Netflix Availability: Streaming and DVD
    NETFLIX LISTING – link to movies.netflix.com
    Nietzsche and the Nazis 1 of 2 (VIDEO, 1:11:24) – link to youtube.com
    Nietzsche and the Nazis 2 of 2 (VIDEO, 1:34:52) – link to youtube.com

    • DISCOVERY: ITEM TWO – Italian Fascism in Color, 2007, NR, 100 minutes
    Using period letters, secret memos, rare archival footage and expert interviews, this documentary traces the rise of Mussolini’s fascist Italian government after World War I to its violent downfall in the throes of World War II. This penetrating exploration of Il Duce’s rule reveals why his efficient administration was initially admired across the globe as well as the reasons his growing allegiance with Nazi Germany sealed his fate.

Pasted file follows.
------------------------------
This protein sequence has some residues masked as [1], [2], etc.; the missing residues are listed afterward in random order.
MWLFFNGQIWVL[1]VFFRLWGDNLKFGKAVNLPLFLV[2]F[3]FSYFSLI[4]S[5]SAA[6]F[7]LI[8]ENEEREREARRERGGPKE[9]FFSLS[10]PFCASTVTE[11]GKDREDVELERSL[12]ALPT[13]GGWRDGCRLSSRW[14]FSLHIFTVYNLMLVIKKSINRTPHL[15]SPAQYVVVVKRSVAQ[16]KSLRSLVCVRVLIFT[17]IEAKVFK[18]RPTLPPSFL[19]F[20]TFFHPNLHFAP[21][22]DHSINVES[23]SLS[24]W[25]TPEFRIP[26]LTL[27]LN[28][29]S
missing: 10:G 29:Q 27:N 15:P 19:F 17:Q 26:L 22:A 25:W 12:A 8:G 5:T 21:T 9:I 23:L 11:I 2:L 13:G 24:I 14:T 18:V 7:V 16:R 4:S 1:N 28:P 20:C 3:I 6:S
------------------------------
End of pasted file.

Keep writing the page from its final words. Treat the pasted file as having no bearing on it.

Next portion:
Netflix Availability: Streaming and DVD
    NETFLIX LISTING – link to movies.netflix.com
    The Rise of Italian Fascism
    Part 1 – missing
    Part 2 – missing
    Part 3 – link to youtube.com
    Part 4 – link to youtube.com
    Part 5 – link to youtube.com
    Fascism In Color, Mussolini In Power
    Parts 1 thru 5 – link to youtube.com…9599.18411.0.26578.

    • LeaNder
      April 8, 2012, 10:20 am

      Nietzsche and the Nazis 1 of 2 (VIDEO, 1:11:24) – link to youtube.com

      Interesting, he at least doesn’t leave out that the Nazis actually lost votes in the Nov 1932 election, but he clearly leaves out the post-Reichstags-Fire-laws, with the resulting prosecution of the socialists, the closing of their press which made the 1933 elections not really free elections anymore, as he suggests. …